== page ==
"Find your passion and act on it, you are your biggest hold back" - Interview to Beatrice Sutcliffe

Beatrice Sutcliffe

Beatrice Sutcliffe

1. Introduce yourself

Hi, my name is Beatrice Sutcliffe and I am final year BA (hons) English and Film student at Royal Holloway University of London.

My passion for film and gender representation led me to write and direct a spoken-word-poetry short film called 'WOMAN', which highlighted female subordination in society and female empowerment. It was selected by the Moonfaze Feminist Film Journal as their official November 2018 selection.

I was interviewed by BBC Newsbeat on the #4percentchallenge to discuss how we are still living in the dark ages of female representation in the creative industry.

In the article I also shared the exciting news that I was going to be curating my first film festival with Like Minded Females, at Genesis Cinema called the “Women in Film” Festival.  

2.  What’s the “Women in Film” Festival?

Hosted by the award-winning female-empowerment network Like Minded Females, the “Women in Film” Festival is a short-film festival celebrating old and new female-filmmakers in the heart of East London at Genesis Cinema, Saturday 1st June 2019.

Selected female-filmmakers from around the country will be invited to showcase their ground-breaking work, followed by a Q&A panel where they can discuss their work, being a female in a male dominated industry, breaking stigmas and empowering the future female-filmmakers to come. 

3. What happens at the Women in Film Festival?

Approximately 5-8 short films (max 10 mins. each) will be showcased at the beginning of the festival. The female creators of these films and other invited successful women in the industry will then participate in a Q&A panel, hosted by myself and Caroline Wilson from UNDR LNDN

The amazing panel includes: Teng Teng Films, MsMono, Photographer/Filmmaker Jasmine De Silva, Award-winning documentary filmmaker Victoria Mapplebeck, Gurls Du Filme, Marcie MacLellan BAFTA nominated producer, She Does Filmz and Jacqueline Pepall. With a few more new female-filmmakers that are yet to be announced.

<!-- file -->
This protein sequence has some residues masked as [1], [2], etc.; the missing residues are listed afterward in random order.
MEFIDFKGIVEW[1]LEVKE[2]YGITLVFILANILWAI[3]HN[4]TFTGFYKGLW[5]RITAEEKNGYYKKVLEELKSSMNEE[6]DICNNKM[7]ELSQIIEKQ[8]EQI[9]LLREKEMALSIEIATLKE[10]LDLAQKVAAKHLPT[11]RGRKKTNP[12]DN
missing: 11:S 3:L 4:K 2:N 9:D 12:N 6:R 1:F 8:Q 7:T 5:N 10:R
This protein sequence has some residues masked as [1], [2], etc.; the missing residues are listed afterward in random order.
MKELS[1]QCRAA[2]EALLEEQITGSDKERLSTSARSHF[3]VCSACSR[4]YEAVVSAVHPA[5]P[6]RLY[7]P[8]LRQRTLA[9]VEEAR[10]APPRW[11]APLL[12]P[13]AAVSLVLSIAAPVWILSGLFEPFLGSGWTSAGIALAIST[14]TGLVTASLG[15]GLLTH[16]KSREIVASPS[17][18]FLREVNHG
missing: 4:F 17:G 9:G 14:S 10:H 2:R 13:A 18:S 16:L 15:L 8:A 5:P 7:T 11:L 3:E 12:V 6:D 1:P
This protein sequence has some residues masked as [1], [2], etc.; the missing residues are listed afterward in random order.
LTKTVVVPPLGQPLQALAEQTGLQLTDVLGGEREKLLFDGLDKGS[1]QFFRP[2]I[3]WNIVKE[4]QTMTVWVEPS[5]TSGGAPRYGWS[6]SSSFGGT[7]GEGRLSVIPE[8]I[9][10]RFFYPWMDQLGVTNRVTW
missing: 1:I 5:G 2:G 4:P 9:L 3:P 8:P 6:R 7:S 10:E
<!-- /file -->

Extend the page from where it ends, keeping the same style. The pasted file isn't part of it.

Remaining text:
After the Q&A panel, all attendees and guests will be invited to socialise and network in a more informal area, in the cinema's bar area. I wanted to include this in the event, as I believe that it is important for women who are aspiring to work in the creative industry to make connections with experienced female-filmmakers.


4.  How do you go about choosing the female-filmmakers?

When selecting the female-filmmakers, I wanted to include a diverse range of women; from those who are experienced in the industry and those who are new. I want to showcase work with a unique visual story, that contains personal and empowering messages. Therefore it was important to select female-filmmakers of all races, sexualities and backgrounds- everyone has a story to tell.


5.  Which directors do you admire for creating rounded female characters?

I love Sofia Coppola’s work! Her female characters always seem to have complex emotional narratives and there is something slightly gritty about them- they are captivating!

I’m equally excited for Greta Gerwig’s work. Her coming-of-age quirky female characters bring something fresh to films about young women. They are awkward and relatable, depicting a realistic experience of puberty without them being sexualised.


6.  Why do you think the film industry has been so male orientated over the years?